Updated: Saturday, 30 August 2014 09:46 | By Agence France-Presse

Porn king still fighting, on Hustler's 40th birthday

Porn veteran Larry Flynt is celebrating the 40th birthday of his X-rated magazine Hustler -- and from his gold-plated wheelchair he is as combative as ever in fighting for free speech. 


Porn king still fighting, on Hustler's 40th birthday

Porn mogul Larry Flynt talks about the 40th anniversary of Hustler magazine at his office in Beverly Hills on August 26, 2014 - by Mark Ralston

"I'm the largest content provider in the world for adult material, (operating in) 60-70 countries and still growing," he told AFP in his vast rococo-decorated and deep-pile green carpeted Beverly Hills office.

Dressed in a beige suit with gold and diamond rings, Flynt surveys photos ranged on his enormous, Napoleon-style desk including his wife and himself with Bill Clinton, as well as caricatures and a collection of his magazines. 

The front cover of the anniversary edition has a blonde on all fours dressed only in garters and a string of pearls. Inside there is no such modesty, with hardcore porn in full-color close-up.

"They did a poll recently -- 80 percent of the women who enjoy adult film care about the dialogue and the quality of production. Men they don't care, they take it raw," he smiled.

The 71-year-old has been in his gold-plated wheelchair since an attack which left him paralyzed below the waist in 1978.

While celebrating his magazine's four decades in print, he admits it is struggling, with circulation down from a peak of around three million during its heyday to "a couple of hundred thousand today", according to a Hustler spokesman.

"Publishing is not good .. for anybody in America because Internet is replacing print. We'll continue the magazine as long as it is profitable. Then we'll go online," Flynt said.

Hustler's website doesn't make much money either, competing with a tsunami of hardcore porn online which is often free, and made by amateurs.

 - 'Having our best year' - 

His business' future lies above all in TV porn channels and on-demand videos, but also in Hustler-themed sex accessory and clothing stores and casinos, which he is opening everywhere.

"We're having our best year this year," he said. The sale of Hustler's Beverly Hills headquarters building for $89 million has doubtless helped the bottom line.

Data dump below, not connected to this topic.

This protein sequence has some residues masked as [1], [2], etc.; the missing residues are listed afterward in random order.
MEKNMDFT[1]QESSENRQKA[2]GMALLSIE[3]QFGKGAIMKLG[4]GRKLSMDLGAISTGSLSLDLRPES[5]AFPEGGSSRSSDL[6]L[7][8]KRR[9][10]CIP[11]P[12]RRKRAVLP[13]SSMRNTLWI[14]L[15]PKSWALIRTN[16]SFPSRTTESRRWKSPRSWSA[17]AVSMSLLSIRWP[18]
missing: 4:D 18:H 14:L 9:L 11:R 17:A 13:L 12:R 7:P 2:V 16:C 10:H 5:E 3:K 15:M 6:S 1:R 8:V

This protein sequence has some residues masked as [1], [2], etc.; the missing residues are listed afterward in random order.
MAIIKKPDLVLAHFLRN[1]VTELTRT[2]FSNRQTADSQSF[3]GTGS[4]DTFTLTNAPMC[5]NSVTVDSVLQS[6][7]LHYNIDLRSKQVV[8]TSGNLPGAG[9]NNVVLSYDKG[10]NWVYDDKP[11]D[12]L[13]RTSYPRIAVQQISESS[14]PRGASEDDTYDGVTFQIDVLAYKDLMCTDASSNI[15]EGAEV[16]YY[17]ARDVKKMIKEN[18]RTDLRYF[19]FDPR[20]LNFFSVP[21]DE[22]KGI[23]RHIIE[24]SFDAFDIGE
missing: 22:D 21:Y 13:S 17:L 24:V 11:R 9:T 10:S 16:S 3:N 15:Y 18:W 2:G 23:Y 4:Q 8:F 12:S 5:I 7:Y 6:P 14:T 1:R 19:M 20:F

But his proudest moments have been his legal victories in the fight for freedom of expression, he said.

Over the years he has faced repeated lawsuits for pornography, for desecration of the US flag, refusing to reveal sources, defamation and, most famously, for "emotional distress."

In 1983 Flynt was sued by the Reverend Jerry Falwell over a parody of the pastor which appeared in Hustler. After initially being found in the wrong, Flynt took the case all the way to the Supreme Court in 1988.

The case was portrayed in the 1996 movie "The People vs. Larry Flynt" by director Milos Forman and starring Woody Harrelson, which was nominated for two Oscars.

"We won a lot of important legal battles for The First Amendment ... like the case we had before the Supreme Court where parody was made protected speech," he said.

"They couldn't run us out of business, even though they tried very hard," he said, adding that today's comedy news programs like The Daily Show and The Colbert Report could not exist without the parody ruling. 

"Many people are confused about what free speech is all about. It is not freedom for the thought you love. It is freedom for the thoughts you hate the most," he added.

Flynt is pro gay rights and against the death penalty -- he even campaigned, in vain, against the execution of the serial killer who put him in a wheelchair.

While he is politically committed, it is "probably not for the same reason as most people.

"I couldn't care less who's in office. It's who they appoint to the Supreme Court, because those people are appointed for life. And they really make the decisions that affect your everyday life."

He notably cites the 2010 Citizens United ruling, which did away with restrictions on campaign contributions for institutions, and also "decided that corporations are people."

The ruling was "the most ludicrous decision I've ever heard of," said Flynt.

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